Cyclists enjoy the newly-paved L.A. River bike path.
Today's Urban Explorations bike tour of the L.A. river was a great overview of the river and its ecosystem. We learned that steelhead trout used to live in the river until the 1940s and that people still fish for carp, catfish and tilapia that have been introduced into the river. Amazingly, they tested low for contamination, but the biologist on the tour said she wouldn't personally advise eating fish from the river. The only thing missing from this tour? Food.
Here's how to experience the L.A. River bike trail, but with more eating stops:
You could start, like we did, from the L.A. River Center, which used to be Lawry's California Center. It's worth a look around the spacious gardens to appreciate how pleasant it must have been to drink margaritas in the garden with strolling mariachis. You can follow the river the whole way, or parallel the river along Blake St. for a while, then head back to the river. You'll pass under Highway 2, the Fletcher bridge and the Los Feliz footbridge. Of course you could exit here and hit up plenty of places in Atwater like the Los Feliz Cafe (formerly Eatz), Hugo's Tacos, the Sunday Atwater farmer's market, or Viet Noodle.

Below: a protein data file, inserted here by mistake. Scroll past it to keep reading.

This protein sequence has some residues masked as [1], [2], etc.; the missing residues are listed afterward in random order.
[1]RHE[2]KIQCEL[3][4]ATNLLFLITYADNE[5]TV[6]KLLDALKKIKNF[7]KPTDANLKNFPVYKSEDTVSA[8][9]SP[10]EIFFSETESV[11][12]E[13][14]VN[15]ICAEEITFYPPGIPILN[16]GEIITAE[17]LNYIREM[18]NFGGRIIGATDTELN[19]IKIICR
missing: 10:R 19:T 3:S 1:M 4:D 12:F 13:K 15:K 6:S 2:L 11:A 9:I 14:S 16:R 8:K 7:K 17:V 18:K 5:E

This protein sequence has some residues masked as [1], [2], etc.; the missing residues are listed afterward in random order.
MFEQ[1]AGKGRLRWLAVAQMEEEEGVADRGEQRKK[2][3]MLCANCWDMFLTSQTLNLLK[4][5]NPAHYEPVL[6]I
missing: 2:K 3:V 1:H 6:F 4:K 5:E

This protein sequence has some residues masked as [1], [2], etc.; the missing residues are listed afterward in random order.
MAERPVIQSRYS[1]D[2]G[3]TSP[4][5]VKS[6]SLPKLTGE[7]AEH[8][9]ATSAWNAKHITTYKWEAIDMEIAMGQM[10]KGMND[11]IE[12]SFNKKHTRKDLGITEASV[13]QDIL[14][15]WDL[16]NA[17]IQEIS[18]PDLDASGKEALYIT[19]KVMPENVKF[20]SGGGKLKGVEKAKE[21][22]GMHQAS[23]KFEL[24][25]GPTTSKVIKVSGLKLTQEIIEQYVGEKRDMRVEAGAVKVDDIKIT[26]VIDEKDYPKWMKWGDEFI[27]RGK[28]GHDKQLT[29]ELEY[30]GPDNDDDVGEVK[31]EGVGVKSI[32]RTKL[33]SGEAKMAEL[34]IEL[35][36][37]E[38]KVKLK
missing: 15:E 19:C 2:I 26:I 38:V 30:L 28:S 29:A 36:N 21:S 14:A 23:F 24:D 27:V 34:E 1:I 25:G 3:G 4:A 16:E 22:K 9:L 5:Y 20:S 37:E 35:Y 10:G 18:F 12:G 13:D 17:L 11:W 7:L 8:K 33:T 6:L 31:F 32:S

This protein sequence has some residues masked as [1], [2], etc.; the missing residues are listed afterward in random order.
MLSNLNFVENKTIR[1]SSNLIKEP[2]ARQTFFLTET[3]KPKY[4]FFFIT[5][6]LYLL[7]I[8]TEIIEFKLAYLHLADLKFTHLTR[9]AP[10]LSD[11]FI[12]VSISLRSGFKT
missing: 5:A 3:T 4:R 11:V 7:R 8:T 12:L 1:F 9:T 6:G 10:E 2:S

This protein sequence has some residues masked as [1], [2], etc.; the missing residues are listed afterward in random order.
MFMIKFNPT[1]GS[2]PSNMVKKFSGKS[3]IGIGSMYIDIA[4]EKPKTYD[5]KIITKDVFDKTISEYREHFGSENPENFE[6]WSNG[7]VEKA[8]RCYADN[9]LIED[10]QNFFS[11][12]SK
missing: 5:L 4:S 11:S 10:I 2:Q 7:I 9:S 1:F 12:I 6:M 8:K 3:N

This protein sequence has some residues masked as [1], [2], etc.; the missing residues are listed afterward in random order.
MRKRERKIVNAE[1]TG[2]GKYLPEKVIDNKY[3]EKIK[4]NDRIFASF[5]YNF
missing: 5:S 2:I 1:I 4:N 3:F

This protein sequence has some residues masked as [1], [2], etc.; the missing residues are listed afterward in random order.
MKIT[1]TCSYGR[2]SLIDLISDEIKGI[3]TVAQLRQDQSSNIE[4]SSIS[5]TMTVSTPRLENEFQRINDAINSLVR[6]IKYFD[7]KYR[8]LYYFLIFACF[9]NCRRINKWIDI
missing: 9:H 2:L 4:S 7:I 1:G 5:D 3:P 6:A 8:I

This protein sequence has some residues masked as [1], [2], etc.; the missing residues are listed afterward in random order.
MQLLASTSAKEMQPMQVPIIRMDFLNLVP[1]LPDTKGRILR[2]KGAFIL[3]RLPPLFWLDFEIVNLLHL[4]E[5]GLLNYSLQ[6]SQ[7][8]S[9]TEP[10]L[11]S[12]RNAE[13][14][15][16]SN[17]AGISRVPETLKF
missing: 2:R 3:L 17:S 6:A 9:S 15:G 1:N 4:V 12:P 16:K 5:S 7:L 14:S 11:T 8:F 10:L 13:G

Or you could turn around, head back along the L.A. river and stop at Franky & Johnny's Fisherman's Seafood Outlet, on Riverside Dr. near Eads St., where they're often grilling up some fish on the patio. Returning via Figueroa, some cyclists headed to El Atacor for the famous potato tacos. But I had pupusas on the brain, so I stopped at Maria's for a loroco pupusa and took it across the street to Antigua Coffeehouse for an ice-blended caramel coffee. It was a perfect way to refuel after the ride, but I'm still planning to hit Metro Balderas on my next Highland Park ride. Any other eating suggestions nearby the L.A. River bike path?